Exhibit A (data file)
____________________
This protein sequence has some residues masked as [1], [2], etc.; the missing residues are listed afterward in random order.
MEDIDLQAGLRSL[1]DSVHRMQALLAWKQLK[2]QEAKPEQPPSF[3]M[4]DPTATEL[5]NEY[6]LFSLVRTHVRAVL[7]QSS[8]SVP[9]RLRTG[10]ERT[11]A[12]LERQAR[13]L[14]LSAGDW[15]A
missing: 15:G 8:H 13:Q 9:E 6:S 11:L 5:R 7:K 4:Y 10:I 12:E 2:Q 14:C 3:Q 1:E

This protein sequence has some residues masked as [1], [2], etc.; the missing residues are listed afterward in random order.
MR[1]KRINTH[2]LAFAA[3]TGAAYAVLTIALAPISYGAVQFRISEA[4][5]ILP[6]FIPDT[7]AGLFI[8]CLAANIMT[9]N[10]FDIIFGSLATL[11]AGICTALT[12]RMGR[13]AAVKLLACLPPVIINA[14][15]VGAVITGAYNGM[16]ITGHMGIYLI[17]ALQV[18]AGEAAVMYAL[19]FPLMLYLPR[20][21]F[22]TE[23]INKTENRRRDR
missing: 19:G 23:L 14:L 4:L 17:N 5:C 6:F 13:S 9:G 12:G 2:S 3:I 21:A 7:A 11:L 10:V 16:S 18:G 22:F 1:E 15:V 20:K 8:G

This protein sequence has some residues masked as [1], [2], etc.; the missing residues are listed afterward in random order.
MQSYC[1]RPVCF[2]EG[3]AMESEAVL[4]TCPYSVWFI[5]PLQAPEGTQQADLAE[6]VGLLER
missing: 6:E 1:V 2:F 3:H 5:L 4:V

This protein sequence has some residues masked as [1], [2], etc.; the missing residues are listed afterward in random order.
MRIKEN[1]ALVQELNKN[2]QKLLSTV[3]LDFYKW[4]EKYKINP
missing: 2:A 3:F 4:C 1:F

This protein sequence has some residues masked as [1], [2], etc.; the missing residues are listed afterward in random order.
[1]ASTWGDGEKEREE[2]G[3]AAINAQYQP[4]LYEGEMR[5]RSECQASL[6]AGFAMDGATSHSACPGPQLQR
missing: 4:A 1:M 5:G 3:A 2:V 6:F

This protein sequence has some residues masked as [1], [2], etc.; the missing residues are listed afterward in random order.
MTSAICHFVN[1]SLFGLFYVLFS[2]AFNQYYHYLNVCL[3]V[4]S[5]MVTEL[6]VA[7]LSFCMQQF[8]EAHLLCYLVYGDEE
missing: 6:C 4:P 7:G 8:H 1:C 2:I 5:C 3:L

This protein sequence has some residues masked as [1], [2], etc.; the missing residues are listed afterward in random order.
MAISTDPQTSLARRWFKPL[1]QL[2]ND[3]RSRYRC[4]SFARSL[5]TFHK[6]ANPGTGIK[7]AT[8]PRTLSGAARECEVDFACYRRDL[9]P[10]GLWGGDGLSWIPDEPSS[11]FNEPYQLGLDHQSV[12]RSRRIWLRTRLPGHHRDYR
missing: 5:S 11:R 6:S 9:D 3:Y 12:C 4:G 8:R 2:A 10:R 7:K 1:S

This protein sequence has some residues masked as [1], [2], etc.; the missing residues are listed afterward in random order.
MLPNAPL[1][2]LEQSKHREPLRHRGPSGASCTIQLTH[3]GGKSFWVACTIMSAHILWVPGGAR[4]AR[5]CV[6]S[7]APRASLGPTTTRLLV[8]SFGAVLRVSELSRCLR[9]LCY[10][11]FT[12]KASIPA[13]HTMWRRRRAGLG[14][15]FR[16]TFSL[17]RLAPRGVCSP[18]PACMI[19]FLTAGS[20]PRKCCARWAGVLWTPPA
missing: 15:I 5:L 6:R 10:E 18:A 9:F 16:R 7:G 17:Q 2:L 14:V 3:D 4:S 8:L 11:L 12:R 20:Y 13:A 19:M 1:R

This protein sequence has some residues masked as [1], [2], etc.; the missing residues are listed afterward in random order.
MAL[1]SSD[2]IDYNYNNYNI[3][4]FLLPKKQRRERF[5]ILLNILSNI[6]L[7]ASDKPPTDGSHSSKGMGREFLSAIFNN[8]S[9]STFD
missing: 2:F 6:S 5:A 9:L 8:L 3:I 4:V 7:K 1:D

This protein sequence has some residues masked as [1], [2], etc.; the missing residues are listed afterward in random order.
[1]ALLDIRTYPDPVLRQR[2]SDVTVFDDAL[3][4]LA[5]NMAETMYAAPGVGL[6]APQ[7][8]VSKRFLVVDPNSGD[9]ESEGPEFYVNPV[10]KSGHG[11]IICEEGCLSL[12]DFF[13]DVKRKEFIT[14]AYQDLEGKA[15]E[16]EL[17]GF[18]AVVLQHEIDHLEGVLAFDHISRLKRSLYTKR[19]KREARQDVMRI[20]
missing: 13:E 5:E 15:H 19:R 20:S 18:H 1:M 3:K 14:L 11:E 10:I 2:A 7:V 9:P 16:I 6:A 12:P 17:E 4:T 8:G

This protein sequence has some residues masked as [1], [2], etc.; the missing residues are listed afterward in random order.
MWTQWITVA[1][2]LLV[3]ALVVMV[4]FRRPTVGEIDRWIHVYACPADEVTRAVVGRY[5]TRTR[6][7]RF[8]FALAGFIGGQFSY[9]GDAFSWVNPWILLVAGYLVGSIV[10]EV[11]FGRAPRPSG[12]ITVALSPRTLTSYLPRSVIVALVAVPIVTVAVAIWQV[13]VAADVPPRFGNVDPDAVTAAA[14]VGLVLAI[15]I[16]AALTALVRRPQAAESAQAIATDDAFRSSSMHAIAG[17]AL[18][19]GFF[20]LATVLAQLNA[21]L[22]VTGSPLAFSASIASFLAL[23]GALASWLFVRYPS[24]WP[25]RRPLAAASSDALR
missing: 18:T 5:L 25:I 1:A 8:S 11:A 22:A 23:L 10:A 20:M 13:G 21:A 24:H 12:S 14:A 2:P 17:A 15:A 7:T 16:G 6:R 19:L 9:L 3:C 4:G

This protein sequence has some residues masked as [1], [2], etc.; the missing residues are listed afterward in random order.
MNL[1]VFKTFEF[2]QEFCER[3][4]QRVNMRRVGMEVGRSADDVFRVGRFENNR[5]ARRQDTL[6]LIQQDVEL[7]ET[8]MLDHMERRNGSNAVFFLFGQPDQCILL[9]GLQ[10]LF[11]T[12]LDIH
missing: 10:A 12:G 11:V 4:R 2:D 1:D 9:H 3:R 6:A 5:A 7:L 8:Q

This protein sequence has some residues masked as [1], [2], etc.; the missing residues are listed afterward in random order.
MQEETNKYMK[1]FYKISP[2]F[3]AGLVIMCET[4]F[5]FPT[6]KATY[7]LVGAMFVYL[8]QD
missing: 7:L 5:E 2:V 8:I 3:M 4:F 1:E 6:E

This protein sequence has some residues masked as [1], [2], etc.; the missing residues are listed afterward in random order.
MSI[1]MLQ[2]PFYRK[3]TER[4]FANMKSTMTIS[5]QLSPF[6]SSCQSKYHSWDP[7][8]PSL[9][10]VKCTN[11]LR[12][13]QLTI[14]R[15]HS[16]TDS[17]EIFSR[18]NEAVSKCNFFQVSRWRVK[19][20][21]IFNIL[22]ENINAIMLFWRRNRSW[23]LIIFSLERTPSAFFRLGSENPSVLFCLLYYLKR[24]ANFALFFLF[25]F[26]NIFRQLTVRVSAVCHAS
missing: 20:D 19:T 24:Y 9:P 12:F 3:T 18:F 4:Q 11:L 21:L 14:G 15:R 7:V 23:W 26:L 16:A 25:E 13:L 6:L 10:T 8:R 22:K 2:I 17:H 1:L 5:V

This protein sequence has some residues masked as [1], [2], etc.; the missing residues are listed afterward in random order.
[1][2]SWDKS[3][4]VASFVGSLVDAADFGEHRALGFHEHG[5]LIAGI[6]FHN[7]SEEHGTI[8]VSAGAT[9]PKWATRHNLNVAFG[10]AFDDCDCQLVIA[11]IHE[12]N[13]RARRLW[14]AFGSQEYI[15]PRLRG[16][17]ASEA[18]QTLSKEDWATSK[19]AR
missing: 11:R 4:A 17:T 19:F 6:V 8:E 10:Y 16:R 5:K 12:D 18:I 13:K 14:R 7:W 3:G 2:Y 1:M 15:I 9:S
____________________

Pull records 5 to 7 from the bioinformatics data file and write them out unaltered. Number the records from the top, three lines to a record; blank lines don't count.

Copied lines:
This protein sequence has some residues masked as [1], [2], etc.; the missing residues are listed afterward in random order.
[1]ASTWGDGEKEREE[2]G[3]AAINAQYQP[4]LYEGEMR[5]RSECQASL[6]AGFAMDGATSHSACPGPQLQR
missing: 4:A 1:M 5:G 3:A 2:V 6:F

This protein sequence has some residues masked as [1], [2], etc.; the missing residues are listed afterward in random order.
MTSAICHFVN[1]SLFGLFYVLFS[2]AFNQYYHYLNVCL[3]V[4]S[5]MVTEL[6]VA[7]LSFCMQQF[8]EAHLLCYLVYGDEE
missing: 6:C 4:P 7:G 8:H 1:C 2:I 5:C 3:L

This protein sequence has some residues masked as [1], [2], etc.; the missing residues are listed afterward in random order.
MAISTDPQTSLARRWFKPL[1]QL[2]ND[3]RSRYRC[4]SFARSL[5]TFHK[6]ANPGTGIK[7]AT[8]PRTLSGAARECEVDFACYRRDL[9]P[10]GLWGGDGLSWIPDEPSS[11]FNEPYQLGLDHQSV[12]RSRRIWLRTRLPGHHRDYR
missing: 5:S 11:R 6:S 9:D 3:Y 12:C 4:G 8:R 2:A 10:R 7:K 1:S